“These include potential loan restructuring solutions, early referrals to appropriate social service agencies and in certain limited cases, helping homeowners obtain alternative HDB accommodation where foreclosures are unavoidable.

“MAS urges everyone to exercise caution in any new borrowings. Households should assume that there will be further interest rate increases over the next year at least, and be sure of their ability to service their loans before making additional commitments.”

Mr Tharman Shanmugaratnam, Senior Minister and Minister in charge of MAS

Mr Paul Ho, chief officer at iCompareLoan said: “Considering the increasing global interest rates, the rising borrowing costs for home loans is inevitable.”

SORA will rise in tandem with the internationally rising borrowing costs

Our domestic benchmark interest rate – the Singapore Overnight Rate Average (SORA) – is set to hike up in tandem with US rates. But for now, mortgage interest rates are still competitively hovering around 1.65 – 2.35 per cent, but they will continue to go on the up and up throughout 2022.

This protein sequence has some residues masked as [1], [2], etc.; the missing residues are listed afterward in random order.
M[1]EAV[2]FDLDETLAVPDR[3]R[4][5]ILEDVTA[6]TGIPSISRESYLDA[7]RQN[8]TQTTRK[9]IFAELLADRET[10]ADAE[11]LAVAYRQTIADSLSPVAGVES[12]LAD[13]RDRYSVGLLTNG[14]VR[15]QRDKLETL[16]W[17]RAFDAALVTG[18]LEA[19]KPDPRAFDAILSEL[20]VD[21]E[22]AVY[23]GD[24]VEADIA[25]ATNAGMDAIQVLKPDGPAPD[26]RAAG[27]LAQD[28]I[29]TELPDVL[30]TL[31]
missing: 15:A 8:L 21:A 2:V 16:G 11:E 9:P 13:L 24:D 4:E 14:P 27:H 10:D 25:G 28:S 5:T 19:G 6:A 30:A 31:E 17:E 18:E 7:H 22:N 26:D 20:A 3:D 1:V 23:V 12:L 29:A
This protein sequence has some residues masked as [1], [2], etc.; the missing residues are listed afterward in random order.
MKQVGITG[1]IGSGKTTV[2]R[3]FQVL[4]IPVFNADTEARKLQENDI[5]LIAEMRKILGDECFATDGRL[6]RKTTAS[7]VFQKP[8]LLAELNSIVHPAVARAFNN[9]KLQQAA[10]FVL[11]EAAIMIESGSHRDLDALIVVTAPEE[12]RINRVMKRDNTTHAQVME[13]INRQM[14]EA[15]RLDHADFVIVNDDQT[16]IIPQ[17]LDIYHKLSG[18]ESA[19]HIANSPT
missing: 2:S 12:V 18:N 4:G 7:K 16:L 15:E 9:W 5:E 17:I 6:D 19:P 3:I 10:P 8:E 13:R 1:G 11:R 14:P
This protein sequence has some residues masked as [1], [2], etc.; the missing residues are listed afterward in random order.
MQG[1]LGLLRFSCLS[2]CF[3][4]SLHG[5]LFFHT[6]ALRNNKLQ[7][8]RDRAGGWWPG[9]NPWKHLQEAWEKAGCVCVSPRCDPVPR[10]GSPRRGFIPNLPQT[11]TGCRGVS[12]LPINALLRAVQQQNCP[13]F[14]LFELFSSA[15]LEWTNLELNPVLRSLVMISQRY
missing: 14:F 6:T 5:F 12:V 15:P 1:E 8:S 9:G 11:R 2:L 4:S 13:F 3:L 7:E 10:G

Mr Ho said, “how the FED interest rate hike works is by making loans more expensive and technically, should lead to reduced spending. The move will put pressure on Singapore’s financial institutions to raise interest rates as well. Which us why home owners should explore possible loan refinancing.”

As most home loan rates are now pegged to SORA, you will not see interest rates prematurely rising too out of step with the US Fed Funds Rate. This is because although SORA is a “backward”-looking interest rate mechanism which reacts to interest rate movements in Singapore, changes to the US Fed Funds Rate has global repercussions, so SORA is expected to react accordingly.